Commercial real estate mortgage default rates more than doubled in Q4 according to Real Capital Analytics (RCA), and will keep getting worse through 2011:
The default rate for loans on office, retail, hotel and industrial properties surged to 3.8 per cent from 1.6 per cent a year earlier, the New York-based real estate research firm said yesterday in a report. The default rate for loans on apartment buildings climbed to 4.4 per cent from 1.8 per cent.
Even if the overall economy rebounds, RCA thinks the situation can still get worse for commercial real estate regardless:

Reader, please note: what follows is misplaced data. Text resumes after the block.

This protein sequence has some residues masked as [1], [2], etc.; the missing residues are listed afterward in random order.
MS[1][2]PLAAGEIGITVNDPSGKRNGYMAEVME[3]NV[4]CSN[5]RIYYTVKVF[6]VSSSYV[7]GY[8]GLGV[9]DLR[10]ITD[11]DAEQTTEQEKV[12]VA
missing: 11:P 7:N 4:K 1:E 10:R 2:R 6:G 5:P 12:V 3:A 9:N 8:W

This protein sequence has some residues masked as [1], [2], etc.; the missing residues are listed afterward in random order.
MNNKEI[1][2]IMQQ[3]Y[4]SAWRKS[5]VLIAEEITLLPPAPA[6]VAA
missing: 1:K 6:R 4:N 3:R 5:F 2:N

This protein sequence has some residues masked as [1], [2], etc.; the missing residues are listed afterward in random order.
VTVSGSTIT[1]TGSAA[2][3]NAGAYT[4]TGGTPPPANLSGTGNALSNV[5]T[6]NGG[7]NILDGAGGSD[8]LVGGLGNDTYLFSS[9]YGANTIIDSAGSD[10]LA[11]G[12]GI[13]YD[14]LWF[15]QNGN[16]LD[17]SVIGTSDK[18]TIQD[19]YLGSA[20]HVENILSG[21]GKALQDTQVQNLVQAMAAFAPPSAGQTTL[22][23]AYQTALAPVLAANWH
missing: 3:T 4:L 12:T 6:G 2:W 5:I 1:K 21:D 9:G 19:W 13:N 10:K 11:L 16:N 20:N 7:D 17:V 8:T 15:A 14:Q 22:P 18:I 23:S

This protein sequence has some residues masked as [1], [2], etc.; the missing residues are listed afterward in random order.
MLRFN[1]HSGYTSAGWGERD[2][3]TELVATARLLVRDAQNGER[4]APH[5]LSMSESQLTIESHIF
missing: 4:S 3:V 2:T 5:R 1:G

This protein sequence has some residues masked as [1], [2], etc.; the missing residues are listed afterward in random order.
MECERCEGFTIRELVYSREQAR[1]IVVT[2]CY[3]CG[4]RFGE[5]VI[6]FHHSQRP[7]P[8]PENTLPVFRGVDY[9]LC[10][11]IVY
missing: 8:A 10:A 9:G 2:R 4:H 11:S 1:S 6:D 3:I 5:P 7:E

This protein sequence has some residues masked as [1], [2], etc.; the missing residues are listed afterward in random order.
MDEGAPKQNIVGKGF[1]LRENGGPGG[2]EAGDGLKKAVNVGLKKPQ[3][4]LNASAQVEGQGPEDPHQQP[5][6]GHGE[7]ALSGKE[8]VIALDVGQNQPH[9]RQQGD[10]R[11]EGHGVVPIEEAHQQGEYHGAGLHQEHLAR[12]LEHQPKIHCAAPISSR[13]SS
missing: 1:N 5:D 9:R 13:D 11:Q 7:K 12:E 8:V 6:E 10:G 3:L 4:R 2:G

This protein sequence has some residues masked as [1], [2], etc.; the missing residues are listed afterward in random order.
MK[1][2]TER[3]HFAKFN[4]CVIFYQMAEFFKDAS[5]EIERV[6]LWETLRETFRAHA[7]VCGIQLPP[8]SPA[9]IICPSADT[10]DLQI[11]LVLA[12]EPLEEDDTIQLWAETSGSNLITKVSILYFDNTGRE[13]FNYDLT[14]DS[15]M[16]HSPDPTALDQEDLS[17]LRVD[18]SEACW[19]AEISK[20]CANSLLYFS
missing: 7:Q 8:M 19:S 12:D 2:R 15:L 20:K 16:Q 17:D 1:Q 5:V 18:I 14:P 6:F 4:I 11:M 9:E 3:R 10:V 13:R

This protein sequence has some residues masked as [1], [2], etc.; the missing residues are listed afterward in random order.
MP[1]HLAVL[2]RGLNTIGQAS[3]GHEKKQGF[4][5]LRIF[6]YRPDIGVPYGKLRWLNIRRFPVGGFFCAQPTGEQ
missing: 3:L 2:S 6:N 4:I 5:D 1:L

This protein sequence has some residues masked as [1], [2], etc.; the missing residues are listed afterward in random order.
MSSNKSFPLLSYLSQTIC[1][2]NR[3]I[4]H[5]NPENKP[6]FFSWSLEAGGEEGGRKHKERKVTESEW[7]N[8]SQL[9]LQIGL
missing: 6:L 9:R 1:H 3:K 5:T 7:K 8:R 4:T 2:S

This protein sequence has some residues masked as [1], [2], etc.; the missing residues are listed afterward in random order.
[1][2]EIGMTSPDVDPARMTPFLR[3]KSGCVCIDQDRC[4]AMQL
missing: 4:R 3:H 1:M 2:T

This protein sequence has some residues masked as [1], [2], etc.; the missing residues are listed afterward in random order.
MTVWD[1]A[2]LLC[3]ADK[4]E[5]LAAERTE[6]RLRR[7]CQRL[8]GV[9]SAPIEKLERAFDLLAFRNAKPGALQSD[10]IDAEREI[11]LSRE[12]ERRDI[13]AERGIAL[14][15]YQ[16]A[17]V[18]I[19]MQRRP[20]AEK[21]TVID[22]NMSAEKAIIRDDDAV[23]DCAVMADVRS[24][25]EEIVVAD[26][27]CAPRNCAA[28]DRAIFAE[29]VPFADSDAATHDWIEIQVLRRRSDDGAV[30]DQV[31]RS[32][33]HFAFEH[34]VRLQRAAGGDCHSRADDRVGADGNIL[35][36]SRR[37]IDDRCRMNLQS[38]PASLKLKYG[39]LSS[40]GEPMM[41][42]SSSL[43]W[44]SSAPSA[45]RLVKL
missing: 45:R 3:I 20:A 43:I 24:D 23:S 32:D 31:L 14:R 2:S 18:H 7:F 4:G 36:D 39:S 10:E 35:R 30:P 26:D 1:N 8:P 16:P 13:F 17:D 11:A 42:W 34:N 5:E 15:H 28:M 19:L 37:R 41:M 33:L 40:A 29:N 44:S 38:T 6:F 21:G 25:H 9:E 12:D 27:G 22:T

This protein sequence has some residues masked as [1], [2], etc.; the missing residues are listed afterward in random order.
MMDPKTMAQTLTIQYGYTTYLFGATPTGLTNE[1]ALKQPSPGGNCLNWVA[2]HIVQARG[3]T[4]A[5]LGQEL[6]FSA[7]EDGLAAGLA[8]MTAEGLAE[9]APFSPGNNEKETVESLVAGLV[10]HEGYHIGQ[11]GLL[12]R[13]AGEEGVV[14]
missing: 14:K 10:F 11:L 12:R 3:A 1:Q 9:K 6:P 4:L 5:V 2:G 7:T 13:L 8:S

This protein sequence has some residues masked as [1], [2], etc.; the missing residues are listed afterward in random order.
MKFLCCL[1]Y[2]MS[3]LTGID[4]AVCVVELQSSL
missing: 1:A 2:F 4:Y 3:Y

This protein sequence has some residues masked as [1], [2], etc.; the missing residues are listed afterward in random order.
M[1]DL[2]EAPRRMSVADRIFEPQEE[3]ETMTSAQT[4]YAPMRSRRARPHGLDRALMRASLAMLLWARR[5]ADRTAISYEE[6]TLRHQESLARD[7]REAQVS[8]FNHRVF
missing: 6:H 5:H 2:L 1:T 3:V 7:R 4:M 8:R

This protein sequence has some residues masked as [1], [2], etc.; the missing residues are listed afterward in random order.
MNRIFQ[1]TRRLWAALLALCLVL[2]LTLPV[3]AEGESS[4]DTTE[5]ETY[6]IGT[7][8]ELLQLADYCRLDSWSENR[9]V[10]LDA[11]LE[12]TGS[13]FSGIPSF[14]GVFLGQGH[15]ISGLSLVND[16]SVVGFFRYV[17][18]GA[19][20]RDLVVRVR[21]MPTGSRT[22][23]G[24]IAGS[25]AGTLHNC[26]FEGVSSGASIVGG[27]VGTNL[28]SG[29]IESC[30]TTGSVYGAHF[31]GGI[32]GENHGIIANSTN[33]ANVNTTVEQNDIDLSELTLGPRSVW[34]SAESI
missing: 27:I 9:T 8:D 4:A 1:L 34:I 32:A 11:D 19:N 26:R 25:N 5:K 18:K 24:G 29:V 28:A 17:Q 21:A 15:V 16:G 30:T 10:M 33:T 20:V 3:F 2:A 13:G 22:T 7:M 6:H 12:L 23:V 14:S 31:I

“The level of distress continues to rise irrespective of improving economic trends,” Sam Chandan, Real Capital’s global chief economist, said in a telephone interview. “With the concentration of commercial mortgages in small and community banks, there is a potential spillover that will impinge on their ability to make loans to small businesses and families,” Chandan said.
Almost $1.1 trillion in commercial loans and $211 billion in apartment loans were held by U.S. banks on Dec. 31, according to Real Capital.
Even just the uncertainty of potential future losses from commercial real estate loans could keep U.S. banks gun-shy when it comes to lending.
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